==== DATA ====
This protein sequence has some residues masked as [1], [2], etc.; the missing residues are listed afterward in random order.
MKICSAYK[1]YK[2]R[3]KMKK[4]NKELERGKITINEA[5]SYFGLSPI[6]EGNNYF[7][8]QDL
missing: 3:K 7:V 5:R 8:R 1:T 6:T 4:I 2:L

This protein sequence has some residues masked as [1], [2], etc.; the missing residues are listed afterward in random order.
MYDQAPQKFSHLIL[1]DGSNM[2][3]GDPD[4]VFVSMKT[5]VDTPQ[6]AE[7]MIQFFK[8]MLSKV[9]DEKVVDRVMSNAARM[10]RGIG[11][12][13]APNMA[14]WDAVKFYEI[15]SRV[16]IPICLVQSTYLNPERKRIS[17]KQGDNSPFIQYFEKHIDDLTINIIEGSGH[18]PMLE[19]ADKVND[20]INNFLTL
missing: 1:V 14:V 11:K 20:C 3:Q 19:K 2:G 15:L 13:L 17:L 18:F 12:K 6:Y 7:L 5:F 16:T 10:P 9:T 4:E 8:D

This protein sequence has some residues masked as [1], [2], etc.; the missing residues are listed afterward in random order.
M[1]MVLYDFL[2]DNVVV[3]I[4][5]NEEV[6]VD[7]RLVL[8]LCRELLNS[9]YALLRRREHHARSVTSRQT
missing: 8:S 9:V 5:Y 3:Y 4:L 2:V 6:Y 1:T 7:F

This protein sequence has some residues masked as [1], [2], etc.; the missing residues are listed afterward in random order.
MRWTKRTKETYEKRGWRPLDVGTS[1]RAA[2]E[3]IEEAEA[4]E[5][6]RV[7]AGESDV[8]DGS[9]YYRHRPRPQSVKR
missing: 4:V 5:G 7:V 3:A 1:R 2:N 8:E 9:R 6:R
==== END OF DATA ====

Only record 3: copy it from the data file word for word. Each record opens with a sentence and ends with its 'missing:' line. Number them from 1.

This protein sequence has some residues masked as [1], [2], etc.; the missing residues are listed afterward in random order.
M[1]MVLYDFL[2]DNVVV[3]I[4][5]NEEV[6]VD[7]RLVL[8]LCRELLNS[9]YALLRRREHHARSVTSRQT
missing: 8:S 9:V 5:Y 3:Y 4:L 2:V 6:Y 1:T 7:F